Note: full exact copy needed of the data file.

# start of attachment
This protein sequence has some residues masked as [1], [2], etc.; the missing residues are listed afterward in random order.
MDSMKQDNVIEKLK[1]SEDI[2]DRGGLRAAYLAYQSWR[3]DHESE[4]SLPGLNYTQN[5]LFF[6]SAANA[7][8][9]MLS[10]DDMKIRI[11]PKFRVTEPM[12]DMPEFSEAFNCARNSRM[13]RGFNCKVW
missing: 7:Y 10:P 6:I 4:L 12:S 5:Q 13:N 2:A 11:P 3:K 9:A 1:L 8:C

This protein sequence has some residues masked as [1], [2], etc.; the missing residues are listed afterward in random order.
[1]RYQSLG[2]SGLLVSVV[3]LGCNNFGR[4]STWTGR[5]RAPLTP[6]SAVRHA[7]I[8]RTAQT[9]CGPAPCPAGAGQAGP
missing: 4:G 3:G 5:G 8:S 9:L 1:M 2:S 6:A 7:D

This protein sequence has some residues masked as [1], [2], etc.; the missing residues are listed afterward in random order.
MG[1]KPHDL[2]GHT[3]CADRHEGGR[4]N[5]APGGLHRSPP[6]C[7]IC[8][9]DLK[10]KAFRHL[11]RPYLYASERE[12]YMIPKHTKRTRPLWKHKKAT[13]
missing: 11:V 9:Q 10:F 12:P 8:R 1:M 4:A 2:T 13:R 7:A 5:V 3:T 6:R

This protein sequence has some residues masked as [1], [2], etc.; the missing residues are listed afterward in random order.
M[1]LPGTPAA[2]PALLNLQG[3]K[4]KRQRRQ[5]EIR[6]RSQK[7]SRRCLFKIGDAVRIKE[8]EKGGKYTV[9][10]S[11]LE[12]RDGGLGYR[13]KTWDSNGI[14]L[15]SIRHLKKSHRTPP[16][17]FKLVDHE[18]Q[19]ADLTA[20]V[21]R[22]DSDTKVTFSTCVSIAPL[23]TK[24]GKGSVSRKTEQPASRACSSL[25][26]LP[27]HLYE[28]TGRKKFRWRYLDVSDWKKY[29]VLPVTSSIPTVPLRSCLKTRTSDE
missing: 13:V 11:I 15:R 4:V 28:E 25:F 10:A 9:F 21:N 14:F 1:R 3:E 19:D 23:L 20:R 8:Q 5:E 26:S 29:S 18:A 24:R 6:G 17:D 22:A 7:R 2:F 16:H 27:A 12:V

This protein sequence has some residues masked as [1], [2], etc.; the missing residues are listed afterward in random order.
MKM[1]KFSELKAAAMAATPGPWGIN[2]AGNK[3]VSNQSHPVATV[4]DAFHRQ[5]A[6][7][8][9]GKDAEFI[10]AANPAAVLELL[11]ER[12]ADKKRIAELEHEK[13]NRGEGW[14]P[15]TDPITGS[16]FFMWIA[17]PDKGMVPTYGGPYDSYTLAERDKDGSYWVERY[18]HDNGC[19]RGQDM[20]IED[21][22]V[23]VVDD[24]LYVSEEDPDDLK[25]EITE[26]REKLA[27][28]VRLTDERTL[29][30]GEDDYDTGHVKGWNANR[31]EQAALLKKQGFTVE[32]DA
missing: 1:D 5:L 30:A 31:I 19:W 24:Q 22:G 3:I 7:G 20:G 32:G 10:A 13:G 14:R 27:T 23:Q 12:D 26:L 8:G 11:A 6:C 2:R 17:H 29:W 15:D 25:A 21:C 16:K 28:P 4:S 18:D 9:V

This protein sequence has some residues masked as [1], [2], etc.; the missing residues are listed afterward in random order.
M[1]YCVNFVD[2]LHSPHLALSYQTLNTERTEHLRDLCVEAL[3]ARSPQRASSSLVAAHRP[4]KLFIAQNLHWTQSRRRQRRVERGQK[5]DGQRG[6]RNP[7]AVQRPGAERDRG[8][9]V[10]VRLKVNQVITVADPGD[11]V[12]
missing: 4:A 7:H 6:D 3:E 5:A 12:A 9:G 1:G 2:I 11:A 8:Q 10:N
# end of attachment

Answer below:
This protein sequence has some residues masked as [1], [2], etc.; the missing residues are listed afterward in random order.
MDSMKQDNVIEKLK[1]SEDI[2]DRGGLRAAYLAYQSWR[3]DHESE[4]SLPGLNYTQN[5]LFF[6]SAANA[7][8][9]MLS[10]DDMKIRI[11]PKFRVTEPM[12]DMPEFSEAFNCARNSRM[13]RGFNCKVW
missing: 7:Y 10:P 6:I 4:L 12:S 5:Q 13:N 2:A 11:P 3:K 9:A 1:L 8:C

This protein sequence has some residues masked as [1], [2], etc.; the missing residues are listed afterward in random order.
[1]RYQSLG[2]SGLLVSVV[3]LGCNNFGR[4]STWTGR[5]RAPLTP[6]SAVRHA[7]I[8]RTAQT[9]CGPAPCPAGAGQAGP
missing: 4:G 3:G 5:G 8:S 9:L 1:M 2:S 6:A 7:D

This protein sequence has some residues masked as [1], [2], etc.; the missing residues are listed afterward in random order.
MG[1]KPHDL[2]GHT[3]CADRHEGGR[4]N[5]APGGLHRSPP[6]C[7]IC[8][9]DLK[10]KAFRHL[11]RPYLYASERE[12]YMIPKHTKRTRPLWKHKKAT[13]
missing: 11:V 9:Q 10:F 12:P 8:R 1:M 4:A 2:T 13:R 7:A 5:V 3:T 6:R

This protein sequence has some residues masked as [1], [2], etc.; the missing residues are listed afterward in random order.
M[1]LPGTPAA[2]PALLNLQG[3]K[4]KRQRRQ[5]EIR[6]RSQK[7]SRRCLFKIGDAVRIKE[8]EKGGKYTV[9][10]S[11]LE[12]RDGGLGYR[13]KTWDSNGI[14]L[15]SIRHLKKSHRTPP[16][17]FKLVDHE[18]Q[19]ADLTA[20]V[21]R[22]DSDTKVTFSTCVSIAPL[23]TK[24]GKGSVSRKTEQPASRACSSL[25][26]LP[27]HLYE[28]TGRKKFRWRYLDVSDWKKY[29]VLPVTSSIPTVPLRSCLKTRTSDE
missing: 13:V 11:I 15:R 4:V 28:E 25:F 10:A 9:F 21:N 14:F 1:R 3:E 19:D 23:L 20:R 8:Q 5:E 26:S 29:S 18:A 24:R 6:G 17:D 22:A 7:R 2:F 16:H 27:A 12:V

This protein sequence has some residues masked as [1], [2], etc.; the missing residues are listed afterward in random order.
MKM[1]KFSELKAAAMAATPGPWGIN[2]AGNK[3]VSNQSHPVATV[4]DAFHRQ[5]A[6][7][8][9]GKDAEFI[10]AANPAAVLELL[11]ER[12]ADKKRIAELEHEK[13]NRGEGW[14]P[15]TDPITGS[16]FFMWIA[17]PDKGMVPTYGGPYDSYTLAERDKDGSYWVERY[18]HDNGC[19]RGQDM[20]IED[21][22]V[23]VVDD[24]LYVSEEDPDDLK[25]EITE[26]REKLA[27][28]VRLTDERTL[29][30]GEDDYDTGHVKGWNANR[31]EQAALLKKQGFTVE[32]DA
missing: 1:D 5:L 30:A 31:I 19:W 24:Q 22:G 3:I 7:G 20:G 32:G 10:A 13:G 14:R 27:T 23:Q 12:D 26:L 8:G 11:A 6:C 2:R 17:H 29:W 15:D 25:A 21:C 16:K 28:P 4:S 18:D 9:V

This protein sequence has some residues masked as [1], [2], etc.; the missing residues are listed afterward in random order.
M[1]YCVNFVD[2]LHSPHLALSYQTLNTERTEHLRDLCVEAL[3]ARSPQRASSSLVAAHRP[4]KLFIAQNLHWTQSRRRQRRVERGQK[5]DGQRG[6]RNP[7]AVQRPGAERDRG[8][9]V[10]VRLKVNQVITVADPGD[11]V[12]
missing: 4:A 7:H 6:D 3:E 5:A 12:A 9:G 1:G 2:I 11:A 8:Q 10:N